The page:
A perfect guy or a perfect girl can be a victim of depression, because he or she never talks about it and people don’t come to know of it. Deepika Padukone, a celebrated Indian actress have been vocal about her depression. I had a chance to talk about this to a couple of my friends, and we all knew what she was referring to – to the masses, she had a perfect life : she was beautiful, successful, rich, had a great boyfriend (who’s also an actor). Why would she be depressed?

Why wouldn’t she be?

I have been battling my depression for quite some time. It has never reached its peak, but at times the pressure is overwhelming. I can understand it slowly eating me from inside, because depression gives rise to anxiety, and anxiety soon turns into panic. I first experienced my panic attack three years back. I thought it was another health issue altogether, but when it happened a few more times, I made a point to go and see the doctor to have my body scanned. Nothing was found, and the doctor gave me some anti-anxiety medicine. Dumbfound, I asked him what these were for, and he told me not to panic much and take the meds till the issue went away.

The issue really didn’t go away. It was subdued for a moment, and crept back in again next year, and then the same pattern continued. I had to convince myself that my life wasn’t in shambles; that I wasn’t falling apart or going insane. That the existential thoughts that popped up in my brain every now and then weren’t signs of my gradual rejection of society. The doctor also asked me if I had any suicidal tendencies off late. No, I answered. I never had the thought of ending my life. But the panic attack that started as a result of my overthinking about my life, and depression, made me reflect on my life a lot more. I saw people around me battling depression and PTSD as well, some winning, some losing, some stuck, and it gave me hope. There was a way to fight this. I understood Deepika’s condition perfectly because I heard the same phrase from many of my friends, that I had a ‘perfect life’. Because I had a good job, I could scribble, sketch and sing (?), looked decent enough (read moderately fat), and had a stable relationship. Why was I depressed, why was I talking about a disease that the World Health Organization said would be the biggest epidemic in the world in 2020? They didn’t understand. People still don’t understand depression very well.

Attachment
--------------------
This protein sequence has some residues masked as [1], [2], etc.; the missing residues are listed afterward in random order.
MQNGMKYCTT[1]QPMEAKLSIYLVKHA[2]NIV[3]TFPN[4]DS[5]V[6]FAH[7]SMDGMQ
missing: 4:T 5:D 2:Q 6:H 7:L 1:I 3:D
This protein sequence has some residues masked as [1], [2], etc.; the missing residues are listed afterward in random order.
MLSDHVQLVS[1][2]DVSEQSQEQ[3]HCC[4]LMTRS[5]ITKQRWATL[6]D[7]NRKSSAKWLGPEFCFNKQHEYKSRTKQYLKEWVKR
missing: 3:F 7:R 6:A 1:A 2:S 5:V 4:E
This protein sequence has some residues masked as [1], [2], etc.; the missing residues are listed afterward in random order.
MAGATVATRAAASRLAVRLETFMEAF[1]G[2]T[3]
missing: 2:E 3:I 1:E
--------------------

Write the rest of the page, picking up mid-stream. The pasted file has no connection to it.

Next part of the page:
Depression is not what TV shows and movies tell you. It has many roots, and can happen to anybody, regardless of their faith and origin. There are many ways to battle depression. Some go to the doctors for help, others turn to spirituality and religion for solace. But the best medicine always lies in you. My depression came into existence because of expectations as well : I wanted a happy medium between being an introvert and being an extrovert. Only there wasn’t any. I lost friends along the way, and gained no new ones. People were there around me, but they only befriended me for their own reasons. The lack of people with whom I could speak my heart to dwindled. Even when I had a bad day, I had to come and swallow my feelings. Writing helped for a while (and it still helps a lot!), but in the end the burden started to overpower me and things started to overflow.

I made new friends now. A couple of very good young kids have formed a group around me, and some old friends have reestablished connection with me. Pleasant surprises are always welcome, because it keeps the depression away for quite a while. Like meeting my ex. Though we never had the courage of discussing our past, the meeting was good enough to keep my mind away from the depths of darkness, because I talked and talked and let my heart out with her. It felt like a big rock had been taken off my chest.

One thing I’ve understood is that the power lies within us. Everybody doesn’t get to do everything. Where’s the fun in doing everything? But nobody’s live is worth giving up, no matter how bogged down he or she is. And nobody is perfect. The beauty of life lies in its imperfection. Everyone’s life should be different, and we should accept and manifest that difference in us. Therein lies our greatest asset – diversity. Depression is a disease that needs our attention, but the root causes of depression should go away first. We should stop worshipping the ideas of perfect lives, the notions that money can buy everything. Mass depression is very hard to control. Japan has a proof in Aokigohara. We surely don’t want jungles to be famous for suicides now, do we?

wall-FB5627e7613436a